3) Tribune-Review ( Pittsburgh
42.8 %

4) The Tampa Tribune
36.7 %

5) The Boston Globe
30.8 %

6) The Hartford ( Conn.) Courant
29.7 %

7) The Star-Ledger ( Newark)
26.8 %

8) The San Diego Union-Tribune
26.0 %

9) The Salt Lake Tribune
25.6 %

10) The Seattle Times
25.1 %
We hear a lot about how newspapers are worried about declining revenues and declining readership. They want to develop a customer base that skews younger.

They want to compete against other media for our attention....

As such, it doesn't seem like rocket science to suggest trying to woo us as readers first, and consumers second.

Patty quoted from Tim Rutten's recent L.A. Times column about comments Charles K. Bobrinskoy, vice chairman and director of research for Ariel Capital Management, made during an interview with PBS's Frontline for its series on the state of the media. Brobinskoy thinks the paper should concentrate on covering "things that people in L.A. care about: style, Hollywood entertainment, local government, local sports, local issues like immigration…"

I think his first three topics aren't likely to expand the paper's readership... when I want to know about LA style and the doings of the Hollywood glitterati, which isn't often, I don't go check out, I switch from Jeopardy to Entertainment Tonight for a few seconds and then immediately have a burning desire to run from the room and take a scalding shower.

The only time I read People is when I'm stuck in a long grocery line and the quicker folk have snapped up all available copies of the Weekly World News. Guess what I read first? The book reviews... and that was true long before I ever thought I was going to end up writing fiction for a living.

I suspect that the 150,000 people who attend the Los Angeles Times Festival of Books each year feel the same way...


  1. The WEEKLY WORLD NEWS has a book review section? I am so checking that out!

  2. Sadly, they don't, but can you imagine how much their circulation would skyrocket if they DID?

  3. Wasn't it the LA Times that caused a fuss a couple of years ago because someone there said they should only review hyper-literary "worthy" books, because those are the only ones that matter? If so, I think we may have found their problem.

  4. See, I really think they need to be reviewing MORE books... especially "unworthy" ones. I love unworthy books. It's probably how I should describe what I write, most days.

  5. I've always been dumfounded that my daily paper has had a separate "sports" section. I find it totally stunning that of all the recreations available to us, all the social crap out there, THEY get special privileges and special treatment. By THEY, i mean "we" since I read the frackin section from time to time. But SPORTS? Why this gets a separate newspaper section over, music? What like poeple don't pariticpate as well as watch it? They don't spend money on it?
    And of course, speaking as someone who avoids 70% of that section because football is of no interest to me, NASCAR is of no interest to me, men's basketball ditto, and HIGH SCHOOL sports coverage ditto (which gets pages in the sports section, yes)I just never GET it. There's "business", and the "local news" (right) and BIG HEADLINE STUFF and then everything else gets to be in whatever the "social/life/entertainment" junk is - from movies and tv to dance, (performance and participatory) and all the "cute" stuff. But SPORTS gets its own section of the paper. I don't know what authority decided this but it's beyond absurd.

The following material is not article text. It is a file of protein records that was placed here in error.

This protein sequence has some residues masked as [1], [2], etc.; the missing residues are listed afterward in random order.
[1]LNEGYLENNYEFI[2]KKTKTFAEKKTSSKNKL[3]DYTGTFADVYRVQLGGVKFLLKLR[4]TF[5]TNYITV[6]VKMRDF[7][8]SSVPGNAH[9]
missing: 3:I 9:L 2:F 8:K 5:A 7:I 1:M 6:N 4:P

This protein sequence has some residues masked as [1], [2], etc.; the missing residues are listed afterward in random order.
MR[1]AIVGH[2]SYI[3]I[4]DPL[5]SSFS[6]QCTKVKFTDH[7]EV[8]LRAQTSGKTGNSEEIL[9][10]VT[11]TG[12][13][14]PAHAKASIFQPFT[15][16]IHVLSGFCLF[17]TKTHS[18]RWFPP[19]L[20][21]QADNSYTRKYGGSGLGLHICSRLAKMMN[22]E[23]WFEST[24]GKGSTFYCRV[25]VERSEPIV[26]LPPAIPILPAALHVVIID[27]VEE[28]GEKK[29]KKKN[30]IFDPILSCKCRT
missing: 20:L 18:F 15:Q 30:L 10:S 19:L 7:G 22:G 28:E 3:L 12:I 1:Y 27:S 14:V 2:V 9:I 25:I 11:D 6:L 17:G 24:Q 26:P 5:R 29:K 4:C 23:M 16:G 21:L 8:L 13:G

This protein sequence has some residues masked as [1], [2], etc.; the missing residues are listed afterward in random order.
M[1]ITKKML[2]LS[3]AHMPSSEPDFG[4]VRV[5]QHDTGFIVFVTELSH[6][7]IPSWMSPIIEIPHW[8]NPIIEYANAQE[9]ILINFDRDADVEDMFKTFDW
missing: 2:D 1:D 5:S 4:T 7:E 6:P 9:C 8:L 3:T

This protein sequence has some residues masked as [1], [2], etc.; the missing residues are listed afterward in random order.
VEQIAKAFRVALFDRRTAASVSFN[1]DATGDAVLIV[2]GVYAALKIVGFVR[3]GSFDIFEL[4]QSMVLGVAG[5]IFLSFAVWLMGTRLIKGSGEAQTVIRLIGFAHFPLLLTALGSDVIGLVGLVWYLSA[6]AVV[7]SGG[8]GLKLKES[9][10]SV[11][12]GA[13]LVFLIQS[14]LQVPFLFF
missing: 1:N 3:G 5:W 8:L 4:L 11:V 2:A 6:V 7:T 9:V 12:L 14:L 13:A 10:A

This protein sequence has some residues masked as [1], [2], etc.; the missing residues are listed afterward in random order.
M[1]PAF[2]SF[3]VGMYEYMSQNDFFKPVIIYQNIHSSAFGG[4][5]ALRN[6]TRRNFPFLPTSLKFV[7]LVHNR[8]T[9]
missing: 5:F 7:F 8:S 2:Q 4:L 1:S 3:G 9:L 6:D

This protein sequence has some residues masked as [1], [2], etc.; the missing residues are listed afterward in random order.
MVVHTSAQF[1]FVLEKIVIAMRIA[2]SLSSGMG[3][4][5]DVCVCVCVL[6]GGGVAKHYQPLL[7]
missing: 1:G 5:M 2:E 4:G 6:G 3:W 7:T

I'm sure there are gobs of polls that can "prove" that more people watch football than read books, but that's not really the issue, is it? More people voted for "American Idol" than for president. AND?

  6. You're correct, Cornelia, Los Angeles is the largest book-buying market in the country, possibly North America. The Times Book Review section has a history of reviewing mostly non-fiction and "literary" fiction. Seldom are "main-stream" or crime fiction books reviewed. Still, I read the section religiously every Sunday and think it's appalling that soon it will be gone.

  7. I'm glad you could confirm that, Patty. I know I've heard it said often, but I couldn't figure out how to Google any research to back me up on that claim.

    And you bring up a great point about what gets reviewed... I think there's a real split between what's considered "literary/worthy" and what actually gets read these days. I posted a comment on Sarah Weinman's blog a couple of years ago about how I think genre fiction is to literary fiction as vernacular Italian is to "proper Latin." Maybe if more book reviews sections did criticism coverage of good genre work, their ad revenues would go up, too.

    Dan Brown and Danielle Steel are not the only things happening outside the pale of literature, and the stuff that gets written INSIDE it has bored me to tears since college.

  8. I love the book reviews in People!

    Newspapers are cutting all over. I was just told to decrease my column inches by four to five inches per article. I recently read that some old salt news guy said: "You can't tell the life story of a kitten in 12 column inches."

    On a positive note, some of the book blogs have a rocking readership and are kind of filling the book review print dearth.

  9. Whoops, forgot to sign out as nakedauthor up there... Edgy, you have excellent taste, as always.